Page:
The Rijksmuseum is today publishing the largest and most detailed ever photograph of The Night Watch on its website, making it possible to zoom in on individual brushstrokes and even particles of pigment in the painting. Work on Operation Night Watch will resume on Wednesday 13 May in the glass chamber in the museum.
Taco Dibbits, director of the Rijksmuseum: The Operation Night Watch research team use the very latest technologies and continually push the boundaries of what was thought possible. The photograph is a crucial source of information for the researchers, and online visitors can use it to admire Rembrandt’s masterpiece in minute detail.
The Rijksmuseum’s imaging team led by datascientist Robert Erdmann made this photograph of The Night Watch from a total of 528 exposures. The 24 rows of 22 pictures were stitched together digitally with the aid of neural networks. The final image is made up of 44.8 gigapixels (44,804,687,500 pixels), and the distance between each pixel is 20 micrometres (0.02 mm). This enables the scientists to study the painting in detail remotely. The image will also be used to accurately track any future ageing processes taking place in the painting.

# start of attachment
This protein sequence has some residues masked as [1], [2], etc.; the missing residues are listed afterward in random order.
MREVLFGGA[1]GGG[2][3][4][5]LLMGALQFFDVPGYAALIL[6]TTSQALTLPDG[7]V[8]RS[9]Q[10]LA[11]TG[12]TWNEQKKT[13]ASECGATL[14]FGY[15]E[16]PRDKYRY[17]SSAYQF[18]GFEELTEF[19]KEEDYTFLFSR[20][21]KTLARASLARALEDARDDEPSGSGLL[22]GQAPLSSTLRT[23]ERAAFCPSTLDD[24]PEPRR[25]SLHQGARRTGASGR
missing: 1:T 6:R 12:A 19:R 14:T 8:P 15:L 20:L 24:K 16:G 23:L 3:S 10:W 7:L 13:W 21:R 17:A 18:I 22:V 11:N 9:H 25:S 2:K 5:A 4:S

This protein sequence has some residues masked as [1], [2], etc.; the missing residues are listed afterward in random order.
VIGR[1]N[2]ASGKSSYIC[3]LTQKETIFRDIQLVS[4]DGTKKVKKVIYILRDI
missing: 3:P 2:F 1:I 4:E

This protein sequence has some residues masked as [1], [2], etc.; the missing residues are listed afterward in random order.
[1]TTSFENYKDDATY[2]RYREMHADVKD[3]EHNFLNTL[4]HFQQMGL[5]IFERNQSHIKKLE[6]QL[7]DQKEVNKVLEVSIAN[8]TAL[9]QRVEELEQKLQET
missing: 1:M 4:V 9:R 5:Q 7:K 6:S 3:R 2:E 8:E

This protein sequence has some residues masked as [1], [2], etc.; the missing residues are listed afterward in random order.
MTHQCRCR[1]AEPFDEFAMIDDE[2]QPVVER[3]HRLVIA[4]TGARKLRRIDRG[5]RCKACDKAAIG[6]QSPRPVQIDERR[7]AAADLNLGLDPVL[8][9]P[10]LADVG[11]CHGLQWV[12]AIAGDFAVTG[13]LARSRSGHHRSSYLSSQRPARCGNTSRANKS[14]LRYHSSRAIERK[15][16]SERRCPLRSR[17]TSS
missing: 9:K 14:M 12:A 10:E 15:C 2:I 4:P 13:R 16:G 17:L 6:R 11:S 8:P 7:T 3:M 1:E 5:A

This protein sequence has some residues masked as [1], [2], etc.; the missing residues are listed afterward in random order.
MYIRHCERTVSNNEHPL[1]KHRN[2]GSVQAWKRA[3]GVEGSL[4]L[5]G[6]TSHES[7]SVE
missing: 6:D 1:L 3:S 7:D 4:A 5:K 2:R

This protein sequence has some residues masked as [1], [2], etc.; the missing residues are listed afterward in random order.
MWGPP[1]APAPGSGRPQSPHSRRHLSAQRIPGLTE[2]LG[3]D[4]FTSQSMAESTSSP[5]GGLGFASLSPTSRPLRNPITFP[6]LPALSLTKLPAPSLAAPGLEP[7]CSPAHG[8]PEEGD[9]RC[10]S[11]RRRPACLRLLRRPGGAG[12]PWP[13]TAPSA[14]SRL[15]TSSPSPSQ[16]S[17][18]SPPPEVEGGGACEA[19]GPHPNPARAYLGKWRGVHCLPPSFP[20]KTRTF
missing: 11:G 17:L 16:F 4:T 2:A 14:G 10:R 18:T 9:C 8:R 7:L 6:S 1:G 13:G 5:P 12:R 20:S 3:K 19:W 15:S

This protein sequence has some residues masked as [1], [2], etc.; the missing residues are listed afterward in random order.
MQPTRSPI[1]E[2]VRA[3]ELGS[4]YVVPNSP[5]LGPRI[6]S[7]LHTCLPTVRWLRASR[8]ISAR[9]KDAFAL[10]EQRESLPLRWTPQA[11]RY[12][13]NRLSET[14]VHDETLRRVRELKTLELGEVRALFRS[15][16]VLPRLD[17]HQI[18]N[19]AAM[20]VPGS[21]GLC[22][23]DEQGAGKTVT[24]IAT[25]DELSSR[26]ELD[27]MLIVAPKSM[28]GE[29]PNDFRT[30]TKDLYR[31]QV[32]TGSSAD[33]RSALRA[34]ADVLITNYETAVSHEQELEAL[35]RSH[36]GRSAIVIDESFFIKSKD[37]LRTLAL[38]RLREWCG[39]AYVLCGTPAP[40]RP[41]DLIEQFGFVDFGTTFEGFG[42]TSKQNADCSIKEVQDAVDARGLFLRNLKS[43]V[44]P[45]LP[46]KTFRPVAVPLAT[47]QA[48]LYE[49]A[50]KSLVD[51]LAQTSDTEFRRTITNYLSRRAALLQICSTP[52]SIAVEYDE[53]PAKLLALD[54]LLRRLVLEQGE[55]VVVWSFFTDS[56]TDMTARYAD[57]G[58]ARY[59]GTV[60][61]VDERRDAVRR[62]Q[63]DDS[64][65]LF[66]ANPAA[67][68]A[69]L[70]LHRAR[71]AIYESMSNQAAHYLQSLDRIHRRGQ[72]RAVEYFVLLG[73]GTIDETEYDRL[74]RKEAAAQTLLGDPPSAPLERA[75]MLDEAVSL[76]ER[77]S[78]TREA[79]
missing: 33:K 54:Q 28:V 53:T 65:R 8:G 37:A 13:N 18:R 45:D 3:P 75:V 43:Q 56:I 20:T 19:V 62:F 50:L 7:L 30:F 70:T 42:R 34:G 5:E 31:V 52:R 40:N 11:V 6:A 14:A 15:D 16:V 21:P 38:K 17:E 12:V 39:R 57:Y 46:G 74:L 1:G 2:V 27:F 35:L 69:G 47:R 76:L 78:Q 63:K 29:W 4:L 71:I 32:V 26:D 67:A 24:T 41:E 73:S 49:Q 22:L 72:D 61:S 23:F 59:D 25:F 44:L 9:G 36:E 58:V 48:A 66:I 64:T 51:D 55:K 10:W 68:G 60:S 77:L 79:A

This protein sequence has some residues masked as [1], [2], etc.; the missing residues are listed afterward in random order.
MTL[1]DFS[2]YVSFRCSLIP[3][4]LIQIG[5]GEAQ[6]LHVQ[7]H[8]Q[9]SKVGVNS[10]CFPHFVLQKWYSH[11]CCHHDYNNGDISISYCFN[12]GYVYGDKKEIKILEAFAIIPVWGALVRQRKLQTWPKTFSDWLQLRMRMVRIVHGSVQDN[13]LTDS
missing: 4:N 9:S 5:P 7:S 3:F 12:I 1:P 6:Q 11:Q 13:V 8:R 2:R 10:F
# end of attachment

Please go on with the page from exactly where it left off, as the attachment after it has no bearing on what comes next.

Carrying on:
Work on the painting will resume tomorrow, Wednesday 13 May. In the otherwise empty Rijksmuseum, the researchers will recommence their study of Rembrandt’s largest painting and its current state. Although work in the glass chamber itself was interrupted for two months due to the coronavirus pandemic, the team continued work at home analysing the research data that had already been collected.
The protocol for working in the glass chamber has been revised to conform with the guidelines set by the government and the National Institute for Public Health and the Environment (RIVM). Consequently, to ensure it is possible to maintain a minimum physical distance of 1.5 metres, no more than two people will work on the painting at any given time.
The second phase of Operation Night Watch, the restoration of the painting, has been rescheduled due to the pandemic. The initial plan was to start after summer 2020, but this is no longer feasible. It will now take place in early 2021.